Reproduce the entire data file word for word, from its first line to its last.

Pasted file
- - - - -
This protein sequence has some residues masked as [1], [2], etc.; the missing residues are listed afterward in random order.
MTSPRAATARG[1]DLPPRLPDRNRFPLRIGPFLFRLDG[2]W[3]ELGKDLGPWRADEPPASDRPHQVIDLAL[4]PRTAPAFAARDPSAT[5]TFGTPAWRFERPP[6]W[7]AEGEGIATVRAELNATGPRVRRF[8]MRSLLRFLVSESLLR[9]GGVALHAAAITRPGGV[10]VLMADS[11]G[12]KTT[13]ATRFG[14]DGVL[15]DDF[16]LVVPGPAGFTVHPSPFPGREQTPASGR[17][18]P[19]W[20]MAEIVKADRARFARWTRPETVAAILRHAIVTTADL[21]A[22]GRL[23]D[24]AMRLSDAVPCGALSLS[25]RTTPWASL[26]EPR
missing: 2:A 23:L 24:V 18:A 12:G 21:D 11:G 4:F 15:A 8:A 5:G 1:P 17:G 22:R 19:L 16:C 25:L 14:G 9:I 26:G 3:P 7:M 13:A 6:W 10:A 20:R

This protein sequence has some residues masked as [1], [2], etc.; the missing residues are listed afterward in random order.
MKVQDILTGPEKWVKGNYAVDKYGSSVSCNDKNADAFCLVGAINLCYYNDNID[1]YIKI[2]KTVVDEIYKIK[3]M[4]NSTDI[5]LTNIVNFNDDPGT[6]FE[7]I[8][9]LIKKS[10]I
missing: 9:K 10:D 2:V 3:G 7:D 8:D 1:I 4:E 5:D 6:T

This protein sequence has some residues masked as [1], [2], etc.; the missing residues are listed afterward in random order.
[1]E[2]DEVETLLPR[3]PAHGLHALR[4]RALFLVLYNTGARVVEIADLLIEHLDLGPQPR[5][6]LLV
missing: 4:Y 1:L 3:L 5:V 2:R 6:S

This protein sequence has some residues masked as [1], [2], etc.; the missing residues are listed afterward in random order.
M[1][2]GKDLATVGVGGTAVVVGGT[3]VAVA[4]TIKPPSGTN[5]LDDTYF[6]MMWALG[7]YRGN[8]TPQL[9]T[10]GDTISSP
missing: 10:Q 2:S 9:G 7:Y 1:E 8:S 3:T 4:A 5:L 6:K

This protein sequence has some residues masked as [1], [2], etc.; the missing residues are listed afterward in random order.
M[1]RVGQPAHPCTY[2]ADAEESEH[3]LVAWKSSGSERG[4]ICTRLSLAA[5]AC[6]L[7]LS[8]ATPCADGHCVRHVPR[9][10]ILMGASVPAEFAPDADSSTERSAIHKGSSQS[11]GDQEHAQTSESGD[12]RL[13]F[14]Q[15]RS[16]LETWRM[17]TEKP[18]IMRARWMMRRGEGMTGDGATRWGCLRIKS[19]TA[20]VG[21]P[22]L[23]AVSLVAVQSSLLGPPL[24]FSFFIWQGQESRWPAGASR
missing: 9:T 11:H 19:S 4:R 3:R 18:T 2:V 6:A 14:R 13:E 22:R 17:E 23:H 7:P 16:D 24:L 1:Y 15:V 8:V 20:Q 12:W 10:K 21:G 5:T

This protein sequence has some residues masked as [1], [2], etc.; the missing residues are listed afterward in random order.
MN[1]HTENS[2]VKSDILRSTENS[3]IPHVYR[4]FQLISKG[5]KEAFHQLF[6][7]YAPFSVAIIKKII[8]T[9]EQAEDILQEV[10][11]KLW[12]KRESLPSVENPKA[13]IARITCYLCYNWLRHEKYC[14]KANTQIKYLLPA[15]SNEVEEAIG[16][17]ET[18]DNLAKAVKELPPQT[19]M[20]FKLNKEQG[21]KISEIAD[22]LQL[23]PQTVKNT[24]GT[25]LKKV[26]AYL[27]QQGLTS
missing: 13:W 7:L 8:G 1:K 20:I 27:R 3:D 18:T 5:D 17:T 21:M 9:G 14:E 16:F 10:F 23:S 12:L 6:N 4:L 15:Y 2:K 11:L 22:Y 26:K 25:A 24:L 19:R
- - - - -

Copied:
This protein sequence has some residues masked as [1], [2], etc.; the missing residues are listed afterward in random order.
MTSPRAATARG[1]DLPPRLPDRNRFPLRIGPFLFRLDG[2]W[3]ELGKDLGPWRADEPPASDRPHQVIDLAL[4]PRTAPAFAARDPSAT[5]TFGTPAWRFERPP[6]W[7]AEGEGIATVRAELNATGPRVRRF[8]MRSLLRFLVSESLLR[9]GGVALHAAAITRPGGV[10]VLMADS[11]G[12]KTT[13]ATRFG[14]DGVL[15]DDF[16]LVVPGPAGFTVHPSPFPGREQTPASGR[17][18]P[19]W[20]MAEIVKADRARFARWTRPETVAAILRHAIVTTADL[21]A[22]GRL[23]D[24]AMRLSDAVPCGALSLS[25]RTTPWASL[26]EPR
missing: 2:A 23:L 24:V 18:A 12:G 21:D 11:G 4:F 15:A 8:A 5:G 1:P 17:G 22:R 19:L 16:C 25:L 14:G 9:I 26:G 3:P 7:M 13:A 6:W 10:A 20:R

This protein sequence has some residues masked as [1], [2], etc.; the missing residues are listed afterward in random order.
MKVQDILTGPEKWVKGNYAVDKYGSSVSCNDKNADAFCLVGAINLCYYNDNID[1]YIKI[2]KTVVDEIYKIK[3]M[4]NSTDI[5]LTNIVNFNDDPGT[6]FE[7]I[8][9]LIKKS[10]I
missing: 9:K 10:D 2:V 3:G 7:D 8:D 1:I 4:E 5:D 6:T

This protein sequence has some residues masked as [1], [2], etc.; the missing residues are listed afterward in random order.
[1]E[2]DEVETLLPR[3]PAHGLHALR[4]RALFLVLYNTGARVVEIADLLIEHLDLGPQPR[5][6]LLV
missing: 4:Y 1:L 3:L 5:V 2:R 6:S

This protein sequence has some residues masked as [1], [2], etc.; the missing residues are listed afterward in random order.
M[1][2]GKDLATVGVGGTAVVVGGT[3]VAVA[4]TIKPPSGTN[5]LDDTYF[6]MMWALG[7]YRGN[8]TPQL[9]T[10]GDTISSP
missing: 10:Q 2:S 9:G 7:Y 1:E 8:S 3:T 4:A 5:L 6:K

This protein sequence has some residues masked as [1], [2], etc.; the missing residues are listed afterward in random order.
M[1]RVGQPAHPCTY[2]ADAEESEH[3]LVAWKSSGSERG[4]ICTRLSLAA[5]AC[6]L[7]LS[8]ATPCADGHCVRHVPR[9][10]ILMGASVPAEFAPDADSSTERSAIHKGSSQS[11]GDQEHAQTSESGD[12]RL[13]F[14]Q[15]RS[16]LETWRM[17]TEKP[18]IMRARWMMRRGEGMTGDGATRWGCLRIKS[19]TA[20]VG[21]P[22]L[23]AVSLVAVQSSLLGPPL[24]FSFFIWQGQESRWPAGASR
missing: 9:T 11:H 19:S 4:R 3:R 18:T 2:V 6:A 14:R 13:E 22:R 17:E 23:H 7:P 16:D 24:L 1:Y 15:V 8:V 20:Q 12:W 10:K 21:G 5:T

This protein sequence has some residues masked as [1], [2], etc.; the missing residues are listed afterward in random order.
MN[1]HTENS[2]VKSDILRSTENS[3]IPHVYR[4]FQLISKG[5]KEAFHQLF[6][7]YAPFSVAIIKKII[8]T[9]EQAEDILQEV[10][11]KLW[12]KRESLPSVENPKA[13]IARITCYLCYNWLRHEKYC[14]KANTQIKYLLPA[15]SNEVEEAIG[16][17]ET[18]DNLAKAVKELPPQT[19]M[20]FKLNKEQG[21]KISEIAD[22]LQL[23]PQTVKNT[24]GT[25]LKKV[26]AYL[27]QQGLTS
missing: 13:W 7:L 8:G 1:K 20:I 27:R 3:D 18:T 5:D 17:T 21:M 9:G 14:E 16:F 10:F 23:S 12:L 6:N 4:L 15:Y 2:K 11:L 22:Y 26:K 25:A 24:L 19:R